EOS is really good. Now I want to install three Linux distributions on one hard drive under UEFI.
My installation should look like this:
UEFI Boot Partition
Home Partition for all three distributions
I now install Linux Mint and create an efi partition.
this is mounted under /boot/efi
Debian does the same. Only under EOS I have the problem
that the UEFI partition is mounted under /efi. I can therefore
EOS without the other two distributions in the boot partition to delete ?
How should I proceed to have all three distributions in one boot menu appear
Thanks… in advance
The reason you are seeing EOS mounting the EFI partition at /efi is because that is the default for the installation if you choose the systemd-boot bootloader. If you switch to Grub you will see it also mounts the EFI partition at /boot/efi like the others.
Even if the distributions have different mount points for it, it’s no problem for them to share the EFI partition.
A consideration you should bear in mind is the EFI partition should be oversized if you keep EOS on systemd-boot, because it will need to store the kernels and initramfs images on the EFI partition. 1 GB is a good size for most people. If you install a Grub distro first, it will probably not make it quite so big unless you do it manually.
Any way you do it, probably the simplest setup will be to decide which distro’s bootloader you prefer and make that the default. Then get the other distros added to that boot menu, and away you go.
It seems to me that @micky1067 is relatively new to Linux in general (looking to have 3 distros, so he didn’t make up his mind yet.) I am just guessing. I hope @micky1067 tells us a bit about this and why he needs 3 distros.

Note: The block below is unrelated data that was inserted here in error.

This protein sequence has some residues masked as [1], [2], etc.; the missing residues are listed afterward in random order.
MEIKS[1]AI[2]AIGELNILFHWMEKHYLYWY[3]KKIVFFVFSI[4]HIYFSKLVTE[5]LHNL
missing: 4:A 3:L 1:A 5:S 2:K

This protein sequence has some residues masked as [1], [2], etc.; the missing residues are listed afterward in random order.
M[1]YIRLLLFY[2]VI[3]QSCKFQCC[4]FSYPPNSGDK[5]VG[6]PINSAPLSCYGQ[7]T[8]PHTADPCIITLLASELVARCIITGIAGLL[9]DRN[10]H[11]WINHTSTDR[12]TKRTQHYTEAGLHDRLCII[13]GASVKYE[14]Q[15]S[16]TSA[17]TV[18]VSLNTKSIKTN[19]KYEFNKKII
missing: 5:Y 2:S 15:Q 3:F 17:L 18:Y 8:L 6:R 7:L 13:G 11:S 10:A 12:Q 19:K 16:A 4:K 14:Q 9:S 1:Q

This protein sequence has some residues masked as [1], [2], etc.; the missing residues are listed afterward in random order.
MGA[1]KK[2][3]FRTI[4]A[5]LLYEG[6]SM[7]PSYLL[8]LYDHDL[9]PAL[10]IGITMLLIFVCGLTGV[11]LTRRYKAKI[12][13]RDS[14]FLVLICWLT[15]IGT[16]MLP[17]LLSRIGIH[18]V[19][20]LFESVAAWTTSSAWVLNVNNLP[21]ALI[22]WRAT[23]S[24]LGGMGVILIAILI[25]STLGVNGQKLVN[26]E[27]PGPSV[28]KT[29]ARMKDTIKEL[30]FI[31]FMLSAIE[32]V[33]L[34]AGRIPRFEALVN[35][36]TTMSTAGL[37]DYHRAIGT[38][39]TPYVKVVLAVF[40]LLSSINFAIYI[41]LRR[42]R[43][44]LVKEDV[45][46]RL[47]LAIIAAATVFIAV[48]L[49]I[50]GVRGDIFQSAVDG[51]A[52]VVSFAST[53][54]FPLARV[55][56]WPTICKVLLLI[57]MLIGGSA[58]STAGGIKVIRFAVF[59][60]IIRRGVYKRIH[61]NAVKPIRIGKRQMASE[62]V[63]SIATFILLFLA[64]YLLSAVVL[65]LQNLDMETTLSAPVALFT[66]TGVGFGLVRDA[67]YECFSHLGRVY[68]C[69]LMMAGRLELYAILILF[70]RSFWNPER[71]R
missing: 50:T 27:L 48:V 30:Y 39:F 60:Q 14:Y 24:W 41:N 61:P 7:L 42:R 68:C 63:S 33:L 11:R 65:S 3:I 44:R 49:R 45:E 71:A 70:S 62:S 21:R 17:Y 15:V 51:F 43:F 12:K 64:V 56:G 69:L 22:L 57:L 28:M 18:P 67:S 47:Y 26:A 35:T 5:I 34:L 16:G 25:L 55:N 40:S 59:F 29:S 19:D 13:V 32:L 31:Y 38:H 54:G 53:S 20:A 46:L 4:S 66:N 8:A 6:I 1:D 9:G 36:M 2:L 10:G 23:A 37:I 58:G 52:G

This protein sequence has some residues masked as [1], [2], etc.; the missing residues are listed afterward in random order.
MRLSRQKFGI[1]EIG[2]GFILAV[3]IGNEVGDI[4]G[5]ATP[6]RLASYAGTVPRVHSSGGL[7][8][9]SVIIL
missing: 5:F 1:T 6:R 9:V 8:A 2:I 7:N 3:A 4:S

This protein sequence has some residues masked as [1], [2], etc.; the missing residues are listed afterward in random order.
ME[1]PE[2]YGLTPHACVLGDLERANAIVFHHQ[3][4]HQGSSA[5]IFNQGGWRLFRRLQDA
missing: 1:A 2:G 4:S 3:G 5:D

I would just suggest he sticks to systemd-boot to avoid the hassles and dissapointments he might get from Grub breaking and being unbootable.
I do not think it is a serious issue if it takes a large partition, but this is a little price to pay for peace of mind.
I won’t pretend to know how should he do it, increase the partition? reinstall and make a large partition for systemd-boot to take 3 distros?
I will leave this for the experts.
But my general advice, no Grub.
I hope this helps him to have a great Linux experience, and he won’t see Linux as “difficult” or problematic.
I like to install three distributions on one SSD. I can switch between them for testing. I’m not a Linux newbie anymore. I have been using it for 15 or more years. I mostly used Linux Mint. And now I just wanted to try something different. Especially something to take with me to
show friends different systems without installing them directly on their computers.
And… I love Linux. It is much more comfortable to work with than Windows. It’s enough for me if I have to use it in the office.
@pebcak Mhhhhmm I don’t want to have a lot of data redundancy on this test SSD. But I know it is better to use a home partition on each root partition for a static installation with different systems. On my production system, this is how I use it.
WOW! Sorry for my wrong guess then. I never thought you are “marketing” Linux… this is a good thing.
I’ve been on Linux since 2000!
I really wish to hear your experience (maybe another thread)
It is for sure… Linux just works. Peace of mind.
So, if you are experienced with Linux, then of course it is up to you to decide on Grub or systemd-boot. I liked Grub myself (especially the possibility to boot from previous snapshots) but finally settled on systemd-boot to avoid the hassles I’m sure you know about.
Please let us know how it goes with you regarding more than one OS, since 2003 I am only on one distro at a time, absolutely now Windoze!
IMHO that may fail if their hardware configuration is different from yours.
Maybe more reliable way to show different Linux distributions on different computers without installation is to copy several live iso files and make them bootable from grub menu.
Several years ago I did that for my external HDD according to this wiki: https://wiki.archlinux.org/title/Multiboot_USB_drive
You can find some other tools and grub configuration files for the same purpose: